Jamaica is a constitutional monarchy with Queen Elizabeth II as head of state. She is represented by a Governor-General appointed on the recommendation of the Prime Minister. The country is a parliamentary democracy with a bicameral legislature and party system, based on universal adult suffrage.
The 21 senators are appointed by the Governor-General, 13 of them on the advice of the Prime Minister, and eight on the advice of the Leader of the Opposition. The House of Representatives has 63 directly elected members. The Governor-General appoints the Prime Minister (the MP best able to lead the majority of the House) and Leader of the Opposition. The cabinet (Prime Minister and at least 11 ministers) has executive responsibility. Elections are held at intervals not exceeding five years.
The constitution may be amended by a simple majority of both houses except for the entrenched provisions (that can be amended only by two-thirds majority of both houses) and specially entrenched clauses (as above, plus ratification through referendum).
After a violent campaign, the general election in October 2002 was largely free of violence. In a closer-fought contest than in 1997, the People’s National Party (PNP) won an unprecedented fourth successive victory with 34 seats and 52.2 per cent of the votes and P J Patterson was returned as Prime Minister. The Jamaica Labour Party (JLP) took the remaining 26 seats.
Following his return to the JLP in 2002 (he had left the JLP in 1995 to found and lead the National Democratic Movement), in 2005 Bruce Golding succeeded the party’s veteran leader Edward Seaga as party leader; Seaga had been leader in government and opposition for 31 years.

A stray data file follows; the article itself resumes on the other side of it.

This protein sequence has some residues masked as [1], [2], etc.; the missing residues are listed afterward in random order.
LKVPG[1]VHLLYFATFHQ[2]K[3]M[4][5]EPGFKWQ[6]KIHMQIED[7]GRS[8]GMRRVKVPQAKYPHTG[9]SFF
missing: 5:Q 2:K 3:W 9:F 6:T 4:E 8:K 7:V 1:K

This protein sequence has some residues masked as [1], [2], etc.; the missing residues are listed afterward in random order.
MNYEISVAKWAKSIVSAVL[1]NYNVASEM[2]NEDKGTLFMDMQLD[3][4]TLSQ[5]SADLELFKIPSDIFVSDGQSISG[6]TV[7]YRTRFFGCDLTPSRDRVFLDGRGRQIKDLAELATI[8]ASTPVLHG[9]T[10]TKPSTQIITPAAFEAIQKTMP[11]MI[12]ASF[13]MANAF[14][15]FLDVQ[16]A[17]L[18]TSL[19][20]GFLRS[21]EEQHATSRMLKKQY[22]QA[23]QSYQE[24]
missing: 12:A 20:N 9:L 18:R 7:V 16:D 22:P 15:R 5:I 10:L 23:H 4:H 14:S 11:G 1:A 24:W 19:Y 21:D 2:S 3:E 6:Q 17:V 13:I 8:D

Professor Kenneth Hall succeeded Sir Howard Felix Cooke as Governor-General in February 2006 and Portia Simpson Miller succeeded Patterson as Prime Minister when he retired after 14 consecutive years in office in March 2006.
In the September 2007 general election, the opposition JLP, led by Golding, won a narrow victory with 32 seats and 50.1 per cent of votes, while PNP took 28 seats and 49.8 per cent. There was a 60 per cent turnout.
Dr Patrick Allen succeeded Sir Kenneth Hall as Governor-General on his retirement in February 2009.
On 25 September 2011 Bruce Golding announced his retirement as JLP leader and Prime Minister. In early October 2011 the JLP chose Education Minister Andrew Holness as its new leader and Holness was sworn in as Prime Minister on 23 October. At 39 he was the country’s youngest ever Prime Minister.
The PNP won the early general election of December 2011, securing 42 of the 63 elective seats (increased from 60 since the 2007 election) and 53.0 per cent of the vote; the JLP took the balance of 21 seats and 46.3 per cent. Only some 53 per cent of the registered voters cast their vote. PNP leader Portia Simpson Miller was sworn in as Prime Minister for a second time.